Quote Originally Posted by Jamesaritchie View Post
I've known several collectors who clean coins with ketchup. For pennies, many use a pencil eraser. But you have to know your coins in order to know which to clean, and which to leave alone.
Wow. No.

I've been collecting coins since I was a tot and one of my grandmas gave me a small set of early twentieth century coins. Later she gave me souvenir coins from her world travels, and one of my grandpas, a doctor, gave me lots of souvenir reproductions handed put by drug companies as part of their advertising campaigns ("In colonial times when this penny was used, doctors had to rely on..." yadda yadda. There seemed to be hundreds of them in the 1960s and 1970s).

None of them, of course, were terribly valuable, but even then I knew the golden rule of coin collecting: don't clean the things.

Not with ketchup, not with an eraser, not with soap, and not with silver polish.

When I grew up my interest was in older coins. Perfect circles of identically stamped metal with minute differences making for fabulous differences in value did not interest me. But ancient coins did. There the rules are a little different, since many of them come from buried hoards and cannot help but have been cleaned at some point.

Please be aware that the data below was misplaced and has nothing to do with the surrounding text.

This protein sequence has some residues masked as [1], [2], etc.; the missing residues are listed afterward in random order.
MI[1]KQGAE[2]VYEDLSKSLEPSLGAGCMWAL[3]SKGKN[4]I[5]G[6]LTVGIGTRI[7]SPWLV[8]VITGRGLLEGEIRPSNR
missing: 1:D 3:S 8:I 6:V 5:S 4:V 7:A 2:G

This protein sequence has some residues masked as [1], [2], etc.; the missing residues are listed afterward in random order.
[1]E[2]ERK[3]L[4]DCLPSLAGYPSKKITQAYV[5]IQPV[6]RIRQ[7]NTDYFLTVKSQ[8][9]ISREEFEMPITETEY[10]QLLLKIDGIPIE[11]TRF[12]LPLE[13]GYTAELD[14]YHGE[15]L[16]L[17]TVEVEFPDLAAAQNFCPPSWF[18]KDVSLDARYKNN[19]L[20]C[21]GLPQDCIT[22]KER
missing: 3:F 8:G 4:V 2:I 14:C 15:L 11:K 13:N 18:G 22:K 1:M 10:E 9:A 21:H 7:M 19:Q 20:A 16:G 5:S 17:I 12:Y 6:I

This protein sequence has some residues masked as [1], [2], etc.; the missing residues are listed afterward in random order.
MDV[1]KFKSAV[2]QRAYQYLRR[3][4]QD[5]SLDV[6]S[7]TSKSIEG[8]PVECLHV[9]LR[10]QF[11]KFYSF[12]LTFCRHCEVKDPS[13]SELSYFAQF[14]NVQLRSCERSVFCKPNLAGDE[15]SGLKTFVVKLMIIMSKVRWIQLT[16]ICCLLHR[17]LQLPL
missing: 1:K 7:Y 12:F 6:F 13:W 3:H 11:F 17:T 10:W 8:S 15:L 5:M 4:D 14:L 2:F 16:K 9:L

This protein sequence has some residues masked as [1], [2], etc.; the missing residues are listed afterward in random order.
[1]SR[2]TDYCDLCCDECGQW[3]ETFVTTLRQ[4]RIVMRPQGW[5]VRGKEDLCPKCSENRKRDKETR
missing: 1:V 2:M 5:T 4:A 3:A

But even there, even though it's more okay to handle them than modern coins, you don't clean them.

You just don't.

By the way, one thing I have learned is that coins are generally worth less than people expect or hope. Roman bronze coins, which are what really got me started, have been dug up by the millions in Europe. When I started out you could get a coin in pure bronze the size of a nickel with an identifiable emperor on one side and something actually interesting on the other for $10 -- a price which has held steady for at least twenty years.

I don't know much about the values of modern coins, but I have hung around coin shops enough to know that most of them are ethical and fair and more than willing to help people learn about what they have.